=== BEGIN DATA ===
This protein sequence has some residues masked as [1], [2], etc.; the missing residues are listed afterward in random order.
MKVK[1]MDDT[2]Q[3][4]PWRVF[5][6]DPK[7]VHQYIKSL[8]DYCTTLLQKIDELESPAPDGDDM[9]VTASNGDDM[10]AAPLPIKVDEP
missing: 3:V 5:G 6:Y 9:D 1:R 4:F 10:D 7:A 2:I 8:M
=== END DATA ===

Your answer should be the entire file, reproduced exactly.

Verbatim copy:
This protein sequence has some residues masked as [1], [2], etc.; the missing residues are listed afterward in random order.
MKVK[1]MDDT[2]Q[3][4]PWRVF[5][6]DPK[7]VHQYIKSL[8]DYCTTLLQKIDELESPAPDGDDM[9]VTASNGDDM[10]AAPLPIKVDEP
missing: 3:V 5:G 6:Y 9:D 1:R 4:F 10:D 7:A 2:I 8:M